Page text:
• 13
• 18
• 19
• 27
• 9

# CreateThread woes - Machine rebooting. [solved]

This topic is 4115 days old which is more than the 365 day threshold we allow for new replies. Please post a new topic.

## Recommended Posts

Just been getting ogg streaming to work with or without multithreading in my engine, and came across a nasty little problem: CreateThread appears to reboot my machine after about 5 or 6 calls. When it does not reboot my machine, it functions correctly. I'll post the line of code I am using to spawn the thread even though I doubt its my calling of it:
m_ThreadHandle = CreateThread( 0, 0, (LPTHREAD_START_ROUTINE)&cThread::entryPoint, static_cast< void* >( this ), 0, &m_ThreadID);

Data types are correct. The function that is being ran in this thread is just a while loop which bails when there is no more data to stream, or it is signalled to quit. It is never terminated manuelly, it is let to die. Problem is, it works fine on my work machine, works perfectly every time. Yet to try the same code recompiled for Linux (using pthreads) to see if the problem lies elsewhere, but I believe that will work correctly, on a different machine to the problematic one. Has anyone else experienced any similar problems to this? I think it is my PC being a little foobar, but I was wondering if anyone else has had similar things happen to them? If so, please share any solutions [smile] Not sure if this was the right forum, but it is kinda half programming half hardware problem.. Thanks. [Edited by - Richy2k on December 11, 2006 4:04:20 PM]

##### Share on other sites
Quote:
Never, never, never cast function pointers like that. If this code doesn't compile, then it means that your stack is likely to be screwed up if it works when casting:
cThread::entryPoint is a static function, isn't it?

As for the rebooting, Goto Control Pannel -> System -> Advanced tab -> Startup and Recovery Settings -> and uncheck "Automatically Restart". That'll cause XP to give you a blue screen of death instead of rebooting, and you can write down the STOP code and google it to find out what it means, and that should hint at what's cuaing the problem.

It's likely to be dodgey hardware and/or drivers though, since it takes a fair bit of effort to bring XP to it's knees. Assuming it's XP of course...

##### Share on other sites
1. You should never have to cast to that function pointer. If your type doesn't match that signature EXACTLY, then you have done something extremely wrong.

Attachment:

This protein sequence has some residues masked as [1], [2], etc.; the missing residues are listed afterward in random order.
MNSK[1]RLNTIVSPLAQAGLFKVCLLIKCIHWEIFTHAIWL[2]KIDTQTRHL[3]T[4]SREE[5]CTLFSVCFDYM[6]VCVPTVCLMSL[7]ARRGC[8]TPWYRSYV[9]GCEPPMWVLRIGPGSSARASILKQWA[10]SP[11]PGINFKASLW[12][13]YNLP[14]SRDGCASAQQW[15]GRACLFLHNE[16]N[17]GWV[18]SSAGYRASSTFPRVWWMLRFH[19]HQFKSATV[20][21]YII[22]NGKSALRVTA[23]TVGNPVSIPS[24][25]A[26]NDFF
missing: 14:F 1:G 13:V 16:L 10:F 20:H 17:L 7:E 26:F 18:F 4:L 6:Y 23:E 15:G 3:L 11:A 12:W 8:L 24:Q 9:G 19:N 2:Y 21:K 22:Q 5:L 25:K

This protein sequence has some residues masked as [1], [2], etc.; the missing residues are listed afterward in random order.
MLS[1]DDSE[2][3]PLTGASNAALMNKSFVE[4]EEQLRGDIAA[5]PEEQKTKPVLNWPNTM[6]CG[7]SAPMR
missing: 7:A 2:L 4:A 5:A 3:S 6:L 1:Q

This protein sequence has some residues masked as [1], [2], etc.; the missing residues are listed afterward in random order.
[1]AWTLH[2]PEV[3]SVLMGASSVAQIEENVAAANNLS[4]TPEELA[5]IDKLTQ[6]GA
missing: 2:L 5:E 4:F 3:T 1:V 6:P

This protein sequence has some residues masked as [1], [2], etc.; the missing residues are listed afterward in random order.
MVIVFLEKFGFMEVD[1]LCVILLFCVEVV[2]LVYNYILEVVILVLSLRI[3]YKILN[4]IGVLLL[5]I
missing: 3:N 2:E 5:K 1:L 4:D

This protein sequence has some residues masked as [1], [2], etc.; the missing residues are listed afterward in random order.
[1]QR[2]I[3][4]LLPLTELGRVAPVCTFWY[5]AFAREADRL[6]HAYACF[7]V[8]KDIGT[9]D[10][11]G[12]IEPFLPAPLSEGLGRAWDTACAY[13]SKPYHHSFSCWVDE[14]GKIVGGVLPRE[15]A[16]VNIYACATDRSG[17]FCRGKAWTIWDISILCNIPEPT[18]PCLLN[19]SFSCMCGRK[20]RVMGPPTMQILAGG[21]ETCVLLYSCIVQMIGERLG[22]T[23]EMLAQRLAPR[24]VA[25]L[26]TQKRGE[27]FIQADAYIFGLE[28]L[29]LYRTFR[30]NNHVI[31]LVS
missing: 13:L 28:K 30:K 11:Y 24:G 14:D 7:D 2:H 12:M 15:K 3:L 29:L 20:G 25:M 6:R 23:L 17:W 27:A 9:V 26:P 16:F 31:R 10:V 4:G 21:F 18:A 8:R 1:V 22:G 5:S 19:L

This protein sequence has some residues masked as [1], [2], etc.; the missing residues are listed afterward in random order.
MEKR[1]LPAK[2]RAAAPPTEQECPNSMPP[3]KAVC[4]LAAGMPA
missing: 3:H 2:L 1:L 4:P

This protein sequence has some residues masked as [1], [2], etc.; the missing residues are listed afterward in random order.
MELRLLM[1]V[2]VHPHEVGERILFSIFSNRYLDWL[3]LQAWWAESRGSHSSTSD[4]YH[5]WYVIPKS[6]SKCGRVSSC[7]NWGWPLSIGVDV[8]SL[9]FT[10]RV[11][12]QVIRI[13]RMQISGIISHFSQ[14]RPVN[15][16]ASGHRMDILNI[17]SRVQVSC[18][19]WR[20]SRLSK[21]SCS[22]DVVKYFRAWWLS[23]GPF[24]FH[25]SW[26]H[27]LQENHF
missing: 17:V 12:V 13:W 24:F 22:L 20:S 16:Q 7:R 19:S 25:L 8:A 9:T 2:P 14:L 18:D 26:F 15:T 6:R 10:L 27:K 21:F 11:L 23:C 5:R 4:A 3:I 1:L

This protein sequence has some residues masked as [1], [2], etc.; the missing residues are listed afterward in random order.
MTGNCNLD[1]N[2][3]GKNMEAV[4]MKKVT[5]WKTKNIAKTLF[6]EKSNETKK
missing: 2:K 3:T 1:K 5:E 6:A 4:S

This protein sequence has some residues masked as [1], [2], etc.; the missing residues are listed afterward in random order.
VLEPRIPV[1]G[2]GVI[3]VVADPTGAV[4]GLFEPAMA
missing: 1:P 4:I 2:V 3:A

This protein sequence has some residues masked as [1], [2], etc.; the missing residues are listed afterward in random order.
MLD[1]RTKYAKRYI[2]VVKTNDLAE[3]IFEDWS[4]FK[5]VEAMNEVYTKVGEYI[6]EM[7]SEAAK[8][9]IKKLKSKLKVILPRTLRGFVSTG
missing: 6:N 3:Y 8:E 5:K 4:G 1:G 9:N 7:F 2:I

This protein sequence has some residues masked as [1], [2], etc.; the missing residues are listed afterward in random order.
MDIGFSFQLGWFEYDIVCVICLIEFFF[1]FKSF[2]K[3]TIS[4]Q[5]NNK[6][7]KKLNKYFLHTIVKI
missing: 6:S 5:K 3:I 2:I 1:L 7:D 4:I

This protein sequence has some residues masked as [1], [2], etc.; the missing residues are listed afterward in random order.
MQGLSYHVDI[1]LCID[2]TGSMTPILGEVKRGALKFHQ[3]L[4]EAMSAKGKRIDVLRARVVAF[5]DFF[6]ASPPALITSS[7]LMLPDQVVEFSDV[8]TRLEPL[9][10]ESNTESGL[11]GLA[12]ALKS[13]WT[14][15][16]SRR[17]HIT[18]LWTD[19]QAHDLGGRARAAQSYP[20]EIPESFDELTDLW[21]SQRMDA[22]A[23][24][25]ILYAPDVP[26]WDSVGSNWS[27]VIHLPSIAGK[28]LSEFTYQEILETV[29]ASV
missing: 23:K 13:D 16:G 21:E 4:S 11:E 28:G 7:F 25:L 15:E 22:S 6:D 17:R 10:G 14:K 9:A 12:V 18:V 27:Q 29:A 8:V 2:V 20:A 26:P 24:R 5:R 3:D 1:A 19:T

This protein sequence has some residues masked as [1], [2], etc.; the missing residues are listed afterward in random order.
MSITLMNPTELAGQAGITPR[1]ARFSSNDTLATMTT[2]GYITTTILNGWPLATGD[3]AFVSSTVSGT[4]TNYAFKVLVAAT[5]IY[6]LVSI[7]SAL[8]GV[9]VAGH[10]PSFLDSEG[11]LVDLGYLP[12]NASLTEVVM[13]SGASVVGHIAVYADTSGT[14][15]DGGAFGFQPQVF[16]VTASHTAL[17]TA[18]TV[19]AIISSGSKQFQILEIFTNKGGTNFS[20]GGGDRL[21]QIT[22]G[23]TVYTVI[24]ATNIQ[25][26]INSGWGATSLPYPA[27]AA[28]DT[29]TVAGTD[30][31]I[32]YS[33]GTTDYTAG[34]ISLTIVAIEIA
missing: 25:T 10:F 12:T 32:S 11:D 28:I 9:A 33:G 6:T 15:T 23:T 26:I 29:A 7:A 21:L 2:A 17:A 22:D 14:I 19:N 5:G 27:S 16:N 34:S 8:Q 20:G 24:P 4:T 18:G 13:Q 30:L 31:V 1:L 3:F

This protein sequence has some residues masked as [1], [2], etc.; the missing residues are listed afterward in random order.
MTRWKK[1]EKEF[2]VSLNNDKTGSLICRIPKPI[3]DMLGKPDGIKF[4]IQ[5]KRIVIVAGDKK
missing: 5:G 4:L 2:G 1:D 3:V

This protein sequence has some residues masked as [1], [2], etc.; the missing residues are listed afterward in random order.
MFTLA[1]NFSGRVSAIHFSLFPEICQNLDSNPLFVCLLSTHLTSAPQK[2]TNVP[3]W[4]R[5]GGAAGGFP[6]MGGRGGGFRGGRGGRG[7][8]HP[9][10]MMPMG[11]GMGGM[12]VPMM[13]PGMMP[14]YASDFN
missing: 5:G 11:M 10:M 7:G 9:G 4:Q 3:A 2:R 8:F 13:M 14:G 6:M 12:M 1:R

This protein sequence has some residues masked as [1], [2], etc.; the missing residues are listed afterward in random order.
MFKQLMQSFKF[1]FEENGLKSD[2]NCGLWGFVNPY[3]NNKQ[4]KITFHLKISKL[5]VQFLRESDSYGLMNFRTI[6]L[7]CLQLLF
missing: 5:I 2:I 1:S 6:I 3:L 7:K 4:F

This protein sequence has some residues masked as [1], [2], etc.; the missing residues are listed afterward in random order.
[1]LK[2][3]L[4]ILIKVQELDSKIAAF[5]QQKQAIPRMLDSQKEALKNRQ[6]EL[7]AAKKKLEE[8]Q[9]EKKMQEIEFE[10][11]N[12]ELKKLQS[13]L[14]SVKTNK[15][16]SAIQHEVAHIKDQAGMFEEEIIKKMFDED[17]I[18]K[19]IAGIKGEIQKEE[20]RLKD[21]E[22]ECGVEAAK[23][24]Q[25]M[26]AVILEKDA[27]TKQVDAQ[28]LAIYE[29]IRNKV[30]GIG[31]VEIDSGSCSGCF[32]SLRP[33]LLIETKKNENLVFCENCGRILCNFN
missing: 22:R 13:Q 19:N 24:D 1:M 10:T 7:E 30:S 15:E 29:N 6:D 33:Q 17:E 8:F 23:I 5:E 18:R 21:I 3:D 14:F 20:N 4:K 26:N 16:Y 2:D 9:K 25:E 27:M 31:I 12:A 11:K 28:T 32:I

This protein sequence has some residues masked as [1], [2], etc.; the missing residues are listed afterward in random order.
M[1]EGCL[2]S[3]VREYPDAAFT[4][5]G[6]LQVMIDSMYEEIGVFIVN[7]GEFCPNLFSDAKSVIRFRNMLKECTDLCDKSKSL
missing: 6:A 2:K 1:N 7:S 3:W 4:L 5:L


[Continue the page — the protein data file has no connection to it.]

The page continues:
Mind you, create thread has SOME ability to detect malformed function signatures and correct for them, but intentionally abusing that ability is just like sticking a fork into your power supply.

The signature has to match this: DWORD WINAPI ThreadProc(LPVOID lpParameter);

2. Member function pointers that you want to use that way have to be to static members.

Examples:
DWORD ThreadProc(void* p); <--- NOT CORRECT
struct T { DWORD ThreadProc(void* p); }; <--- NO CAN USE!
struct T { static DWORD ThreadProc(void* p); }; <--- NO CAN USE!
struct T { static DWORD WINAPI ThreadProc(void* p); }; <--- CAN USE!
DWORD WINAPI ThreadProc(void* p); <--- CORRECT
DWORD WINAPI f(LPVOID p); <--- CORRECT

##### Share on other sites
Just done a bit more reading...my static function IS incorrect. if anything it should be returning an int, not a void*...do not ask. I wrote the thread code a long time ago, and its only now it is failing. Anyways i'll try everything you said, and see what happens. I feel so dumb right now...Although its what I get for writing code for both windows and linux, and hoping itll just 'work'.

Thanks guys, its working solid now! Although I don't get how i've been using the same code quite a few times in several applications...Anyways it is working now, so time to sit back, and be happy!

##### Share on other sites
Quote:
 Original post by Richy2kJust done a bit more reading...my static function IS incorrect. if anything it should be returning an int, not a void*...do not ask. I wrote the thread code a long time ago, and its only now it is failing. Anyways i'll try everything you said, and see what happens. I feel so dumb right now...Although its what I get for writing code for both windows and linux, and hoping itll just 'work'.
Actually that shouldn't cause any problems under the hood, since the size of an int is probably the size of a pointer.

However, I'd still try the control pannel thingy I mentioned, particularly if it's only just started happening - could be dodgey hardware (Or a bunch of other things, don't panic [smile])

##### Share on other sites
Quote:
 Original post by Evil SteveHowever, I'd still try the control pannel thingy I mentioned, particularly if it's only just started happening - could be dodgey hardware (Or a bunch of other things, don't panic [smile])

This is the first time i've abused it by trying to start the thread several times repeatedly [smile]. I'm glad this bug reared its ugly head now, it definatly works now. But as always, testing constantly!